As a promised follow-up to my post of March 24, 2011 regarding the treatment of undocumented immigrants through the various workers’ compensation systems in the United States, another decision, this time from Florida, has been released that will further inform the debate.
In HDV Constructions Systems, Inc., et al., v Aragon, 2011 WL 2535337, released on June 28, 2011, the District Court of Appeals of Florida, First District, upheld the decision of the Judge of Compensation Claims (JCC) which found that employer, HDV Constructions Systems, Inc. (HDV), was precluded from using the claimant’s undocumented status in an attempt to defeat the claimant’s application for permanent total disability (PTD) benefits.
The case arose out of a serious injury sustained by Mr. Aragon while doing framing work for HDV. He fell from a height of 30 feet, sustaining complex fractures to his left foot and forearm. These injuries resulted in permanent restriction to sedentary work only, which prohibited the claimant from doing any of his pre-injury occupations. In addition, his lack of an education, a drivers license, an understanding of English, transferable skills and proper work documentation further inhibited his ability to obtain light employment. Mr. Aragon thereafter filed a claim for PTD benefits. HDV and its insurance carrier denied PTD benefits on the basis that Mr. Aragon was only unemployable because of his undocumented status.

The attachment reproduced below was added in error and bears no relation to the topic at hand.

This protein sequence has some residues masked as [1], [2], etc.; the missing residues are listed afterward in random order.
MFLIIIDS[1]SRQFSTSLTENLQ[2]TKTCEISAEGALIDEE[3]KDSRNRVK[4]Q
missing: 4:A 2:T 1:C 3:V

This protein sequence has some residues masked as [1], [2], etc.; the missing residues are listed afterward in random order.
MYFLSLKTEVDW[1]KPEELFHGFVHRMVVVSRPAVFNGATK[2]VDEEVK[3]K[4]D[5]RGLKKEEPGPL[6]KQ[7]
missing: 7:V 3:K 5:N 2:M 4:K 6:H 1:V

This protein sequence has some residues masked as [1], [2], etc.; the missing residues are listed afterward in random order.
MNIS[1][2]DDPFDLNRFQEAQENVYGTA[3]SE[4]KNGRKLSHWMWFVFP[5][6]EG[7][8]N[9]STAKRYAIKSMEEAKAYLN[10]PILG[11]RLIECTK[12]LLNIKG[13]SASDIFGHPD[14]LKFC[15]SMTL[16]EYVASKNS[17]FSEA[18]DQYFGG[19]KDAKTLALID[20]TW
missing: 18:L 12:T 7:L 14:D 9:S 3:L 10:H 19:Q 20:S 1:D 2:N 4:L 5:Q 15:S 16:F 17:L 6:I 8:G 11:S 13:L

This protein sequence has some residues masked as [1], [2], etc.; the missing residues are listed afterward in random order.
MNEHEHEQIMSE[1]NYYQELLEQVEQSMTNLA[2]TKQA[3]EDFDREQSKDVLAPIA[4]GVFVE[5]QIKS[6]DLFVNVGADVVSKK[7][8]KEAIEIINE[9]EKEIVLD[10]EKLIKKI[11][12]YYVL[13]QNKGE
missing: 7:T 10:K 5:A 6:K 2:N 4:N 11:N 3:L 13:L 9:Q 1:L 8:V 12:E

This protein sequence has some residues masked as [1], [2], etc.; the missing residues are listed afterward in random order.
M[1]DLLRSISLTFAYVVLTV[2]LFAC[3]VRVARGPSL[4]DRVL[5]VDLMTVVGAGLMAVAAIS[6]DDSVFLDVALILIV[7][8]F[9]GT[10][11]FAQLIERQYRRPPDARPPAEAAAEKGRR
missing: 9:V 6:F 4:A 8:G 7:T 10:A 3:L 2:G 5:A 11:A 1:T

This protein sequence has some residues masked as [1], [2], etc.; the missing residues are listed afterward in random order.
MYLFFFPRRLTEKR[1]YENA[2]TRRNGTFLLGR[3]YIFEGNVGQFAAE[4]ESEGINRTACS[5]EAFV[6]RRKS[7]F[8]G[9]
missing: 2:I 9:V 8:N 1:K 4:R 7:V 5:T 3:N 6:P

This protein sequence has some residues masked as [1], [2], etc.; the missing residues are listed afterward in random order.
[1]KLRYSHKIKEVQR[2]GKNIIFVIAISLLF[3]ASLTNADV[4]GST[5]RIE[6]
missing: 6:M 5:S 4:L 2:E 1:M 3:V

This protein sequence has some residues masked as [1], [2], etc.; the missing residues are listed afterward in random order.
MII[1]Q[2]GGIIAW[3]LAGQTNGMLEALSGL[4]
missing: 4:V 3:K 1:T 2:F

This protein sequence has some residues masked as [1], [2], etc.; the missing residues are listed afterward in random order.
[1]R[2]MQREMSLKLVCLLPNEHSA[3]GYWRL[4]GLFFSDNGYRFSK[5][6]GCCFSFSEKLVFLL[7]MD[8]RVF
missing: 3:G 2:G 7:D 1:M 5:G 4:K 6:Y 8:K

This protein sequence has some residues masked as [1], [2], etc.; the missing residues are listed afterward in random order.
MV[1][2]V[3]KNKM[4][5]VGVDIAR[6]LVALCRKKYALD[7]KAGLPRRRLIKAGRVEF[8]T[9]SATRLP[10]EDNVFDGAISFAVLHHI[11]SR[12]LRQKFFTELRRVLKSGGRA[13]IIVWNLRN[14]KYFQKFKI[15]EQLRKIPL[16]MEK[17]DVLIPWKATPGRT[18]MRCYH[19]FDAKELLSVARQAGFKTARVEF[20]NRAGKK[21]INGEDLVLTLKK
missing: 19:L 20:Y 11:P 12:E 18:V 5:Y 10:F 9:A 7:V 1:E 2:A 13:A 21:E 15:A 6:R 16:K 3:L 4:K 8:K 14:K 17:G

On appeal, the JCC, citing to Cenvill Development Corp. v. Candelo, 478 So.2d 1168, found that HDV knew or should have known that Mr. Aragon was without the legal right to work in the United States. Further, notwithstanding this knowledge, HDV hired and continued to unlawfully employ Mr. Aragon until he was injured in a significant workplace accident. Therefore, HDV was precluded from using the claimant’s undocumented status in an attempt to defeat the claimant’s application for PTD benefits. The Court of Appeals affirmed.
One facet of the decision by the Florida Appeals Court is its firm restatement of the basic principle that an entity that knowingly employs unlawful labor should not be able to shirk the costs of the injuries it creates and shift the cost to the taxpaying public, thereby placing it in an unfairly superior financial position to those employers who operate lawfully. No doubt this principle will be the subject of much debate when legislators at the state level consider this topic in the weeks and months to come.